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County budget hearings conclude
budget staged 005

County budget hearings wrapped up last week with the final departments presenting budget requests for the 2019 fiscal year, which starts Jan. 1.

Over the past two weeks, department heads have presented around $26.8 million in general fund requests, with $2.4 million additional in personnel requests and $7.8 million additional in capital requests.

The board of commissioners set a millage rate last week that will result in a $1.3 million increase in property tax collections over last year ($11.5 million total), and combined with a $1 million increase in LOST revenue ($7.6 million total), as well as other taxes and income, the board will have an estimated $26.2 million in total revenue to use along with fund balance money to cover costs.

Commissioners will have to whittle down the requests so that they retain between 15 and 20 percent of fund balance.

Several capital requests can be funded through current and future SPLOST as well as through grants, the current capital fund balance left over from last year, money in the vehicle replacement fund and other sources. Some of the requests will also need to be bid out or will come in under the estimated costs.

“Usually in the budget process you will see a quote, regardless of where they got it from, and they don’t usually wind up being that same number,” Commission Chairman Billy Thurmond said Aug. 16. “Having done budgets for 30 years, you want a quote that ends up being higher than what it winds up costing you.”

The board is also not likely to approve all 42 of the new positions and $50,000 in salary increases requested by department heads, especially as the board has refused in the past to give any one department or person for a raise outside of the two percent across-the-board raise the board has approved the past two years.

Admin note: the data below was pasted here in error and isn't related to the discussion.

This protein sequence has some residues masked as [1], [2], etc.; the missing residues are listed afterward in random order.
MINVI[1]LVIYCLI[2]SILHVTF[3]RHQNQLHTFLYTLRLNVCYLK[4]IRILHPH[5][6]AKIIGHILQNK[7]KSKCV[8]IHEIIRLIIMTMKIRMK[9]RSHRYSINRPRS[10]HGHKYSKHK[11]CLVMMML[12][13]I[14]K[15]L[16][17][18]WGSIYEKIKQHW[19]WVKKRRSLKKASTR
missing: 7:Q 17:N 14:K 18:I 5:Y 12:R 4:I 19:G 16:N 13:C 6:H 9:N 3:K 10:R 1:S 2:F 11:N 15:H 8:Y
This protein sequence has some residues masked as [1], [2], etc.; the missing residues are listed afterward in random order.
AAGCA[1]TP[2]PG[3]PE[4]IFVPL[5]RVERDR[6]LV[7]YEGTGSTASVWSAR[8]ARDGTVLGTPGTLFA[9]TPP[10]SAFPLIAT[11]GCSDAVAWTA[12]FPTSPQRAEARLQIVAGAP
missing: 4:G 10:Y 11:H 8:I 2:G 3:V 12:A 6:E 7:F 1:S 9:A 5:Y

Presenting on Aug. 15 was the senior center, planning and development and fire and EMS.

Senior Center Director Dawn Pruett asked for a $4,268 increase over her 2018 budget.

Much of Pruett’s work and programs are grant-funded, including transit, food and some salaries.

Pruett requested a new full-time respite care position for when the Pauline Ivey senior center is built.

She said that person would also serve roles as custodian and conduct maintenance and Meals on Wheels delivery, and the salary would be partially funded by a Legacy Link grant.

“We haven’t had any new positions since 2008,” Pruett said.

Pruett said she is excited to implement a respite care and dementia program in the new building. She said the center has been dealing with dementia and Alzheimer’s in long standing clients, and that at least three or four days a week, the person in this new position would sit with the clients to give caretakers a break.

“I just think that we owe it to our seniors in the community if we can keep them there, around their friends that they’ve been going to, until it gets out of hand,” she said.